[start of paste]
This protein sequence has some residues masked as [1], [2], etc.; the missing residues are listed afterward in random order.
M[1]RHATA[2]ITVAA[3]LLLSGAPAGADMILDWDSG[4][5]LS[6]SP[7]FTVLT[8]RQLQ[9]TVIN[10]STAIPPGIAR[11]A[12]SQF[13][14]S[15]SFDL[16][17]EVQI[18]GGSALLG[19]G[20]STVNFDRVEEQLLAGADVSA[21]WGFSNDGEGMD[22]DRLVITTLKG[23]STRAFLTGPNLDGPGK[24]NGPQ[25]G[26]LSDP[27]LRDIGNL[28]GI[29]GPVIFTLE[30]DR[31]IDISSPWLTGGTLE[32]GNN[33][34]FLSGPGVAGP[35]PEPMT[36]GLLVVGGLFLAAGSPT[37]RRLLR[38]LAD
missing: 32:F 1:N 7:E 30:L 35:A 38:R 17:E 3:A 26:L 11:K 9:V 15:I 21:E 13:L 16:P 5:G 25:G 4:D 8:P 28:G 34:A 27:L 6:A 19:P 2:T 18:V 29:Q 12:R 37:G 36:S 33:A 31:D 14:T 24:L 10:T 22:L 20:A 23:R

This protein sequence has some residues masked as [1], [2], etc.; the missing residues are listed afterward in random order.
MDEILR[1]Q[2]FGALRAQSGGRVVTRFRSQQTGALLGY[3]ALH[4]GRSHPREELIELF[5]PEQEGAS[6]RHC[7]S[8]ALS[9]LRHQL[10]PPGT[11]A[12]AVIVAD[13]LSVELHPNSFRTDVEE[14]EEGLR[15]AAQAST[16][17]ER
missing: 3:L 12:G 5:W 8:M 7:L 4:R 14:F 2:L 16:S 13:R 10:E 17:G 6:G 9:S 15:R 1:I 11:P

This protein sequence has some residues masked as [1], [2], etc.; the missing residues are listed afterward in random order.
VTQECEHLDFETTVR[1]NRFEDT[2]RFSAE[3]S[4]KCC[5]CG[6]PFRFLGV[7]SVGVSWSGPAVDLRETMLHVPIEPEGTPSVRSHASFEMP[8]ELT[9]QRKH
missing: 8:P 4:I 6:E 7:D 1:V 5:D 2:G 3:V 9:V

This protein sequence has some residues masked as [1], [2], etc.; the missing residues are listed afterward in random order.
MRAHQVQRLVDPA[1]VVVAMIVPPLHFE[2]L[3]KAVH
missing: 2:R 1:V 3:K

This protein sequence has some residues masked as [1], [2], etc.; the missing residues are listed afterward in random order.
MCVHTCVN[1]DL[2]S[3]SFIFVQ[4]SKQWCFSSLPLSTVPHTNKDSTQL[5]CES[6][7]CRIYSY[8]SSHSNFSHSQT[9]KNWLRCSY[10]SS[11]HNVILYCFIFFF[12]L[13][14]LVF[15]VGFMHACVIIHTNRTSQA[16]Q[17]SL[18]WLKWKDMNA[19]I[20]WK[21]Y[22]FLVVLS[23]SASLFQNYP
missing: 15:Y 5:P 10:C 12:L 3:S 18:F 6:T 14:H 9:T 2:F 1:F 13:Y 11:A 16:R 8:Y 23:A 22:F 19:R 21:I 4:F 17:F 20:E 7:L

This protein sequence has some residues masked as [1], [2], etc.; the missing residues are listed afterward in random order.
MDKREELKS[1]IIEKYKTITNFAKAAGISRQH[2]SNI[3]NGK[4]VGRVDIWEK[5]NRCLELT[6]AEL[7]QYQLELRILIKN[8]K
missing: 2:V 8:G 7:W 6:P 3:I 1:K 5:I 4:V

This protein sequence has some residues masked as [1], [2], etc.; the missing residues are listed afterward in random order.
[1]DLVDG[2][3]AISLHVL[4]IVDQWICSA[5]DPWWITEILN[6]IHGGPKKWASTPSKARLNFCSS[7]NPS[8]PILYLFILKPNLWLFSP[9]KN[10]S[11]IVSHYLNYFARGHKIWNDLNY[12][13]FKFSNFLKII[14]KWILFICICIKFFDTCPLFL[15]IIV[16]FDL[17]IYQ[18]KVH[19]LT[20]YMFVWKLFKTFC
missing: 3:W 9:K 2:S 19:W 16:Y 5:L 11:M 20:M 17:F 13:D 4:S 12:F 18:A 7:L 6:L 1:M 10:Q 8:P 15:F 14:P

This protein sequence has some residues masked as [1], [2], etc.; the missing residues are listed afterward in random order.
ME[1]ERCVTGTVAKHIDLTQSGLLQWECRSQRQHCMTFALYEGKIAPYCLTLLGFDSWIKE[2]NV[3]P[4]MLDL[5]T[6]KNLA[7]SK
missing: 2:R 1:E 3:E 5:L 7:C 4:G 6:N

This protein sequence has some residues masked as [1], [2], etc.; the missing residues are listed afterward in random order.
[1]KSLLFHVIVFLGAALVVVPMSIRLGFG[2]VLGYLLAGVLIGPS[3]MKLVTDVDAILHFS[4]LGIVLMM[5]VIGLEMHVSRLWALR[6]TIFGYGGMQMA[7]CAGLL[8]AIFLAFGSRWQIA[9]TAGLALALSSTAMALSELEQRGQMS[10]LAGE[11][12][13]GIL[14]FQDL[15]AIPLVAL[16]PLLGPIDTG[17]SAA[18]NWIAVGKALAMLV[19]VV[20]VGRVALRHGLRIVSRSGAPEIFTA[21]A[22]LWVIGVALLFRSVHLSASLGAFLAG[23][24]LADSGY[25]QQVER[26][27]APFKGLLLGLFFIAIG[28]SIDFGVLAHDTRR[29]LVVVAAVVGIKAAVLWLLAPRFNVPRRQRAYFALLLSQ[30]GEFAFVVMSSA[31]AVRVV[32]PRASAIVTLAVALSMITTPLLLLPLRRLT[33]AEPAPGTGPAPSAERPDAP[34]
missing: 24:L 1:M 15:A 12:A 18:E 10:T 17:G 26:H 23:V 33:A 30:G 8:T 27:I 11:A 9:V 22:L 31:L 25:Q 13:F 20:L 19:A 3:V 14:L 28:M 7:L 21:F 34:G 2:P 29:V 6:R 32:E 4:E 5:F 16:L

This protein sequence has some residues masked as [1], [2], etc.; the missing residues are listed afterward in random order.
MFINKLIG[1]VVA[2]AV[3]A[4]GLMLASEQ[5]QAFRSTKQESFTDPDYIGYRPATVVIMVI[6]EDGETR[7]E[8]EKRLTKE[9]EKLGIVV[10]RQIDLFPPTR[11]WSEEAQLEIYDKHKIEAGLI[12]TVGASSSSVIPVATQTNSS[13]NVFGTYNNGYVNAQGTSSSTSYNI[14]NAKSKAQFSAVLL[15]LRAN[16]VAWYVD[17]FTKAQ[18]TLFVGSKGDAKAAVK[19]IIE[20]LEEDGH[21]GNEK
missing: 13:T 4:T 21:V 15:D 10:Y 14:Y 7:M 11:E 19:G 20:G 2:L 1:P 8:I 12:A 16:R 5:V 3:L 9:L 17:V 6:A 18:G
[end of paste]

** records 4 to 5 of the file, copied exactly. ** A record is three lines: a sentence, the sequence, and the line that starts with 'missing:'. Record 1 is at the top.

This protein sequence has some residues masked as [1], [2], etc.; the missing residues are listed afterward in random order.
MRAHQVQRLVDPA[1]VVVAMIVPPLHFE[2]L[3]KAVH
missing: 2:R 1:V 3:K

This protein sequence has some residues masked as [1], [2], etc.; the missing residues are listed afterward in random order.
MCVHTCVN[1]DL[2]S[3]SFIFVQ[4]SKQWCFSSLPLSTVPHTNKDSTQL[5]CES[6][7]CRIYSY[8]SSHSNFSHSQT[9]KNWLRCSY[10]SS[11]HNVILYCFIFFF[12]L[13][14]LVF[15]VGFMHACVIIHTNRTSQA[16]Q[17]SL[18]WLKWKDMNA[19]I[20]WK[21]Y[22]FLVVLS[23]SASLFQNYP
missing: 15:Y 5:P 10:C 12:L 3:S 18:F 6:T 14:H 9:T 2:F 1:F 13:Y 11:A 16:R 8:Y 23:A 22:F 19:R 21:I 4:F 17:F 20:E 7:L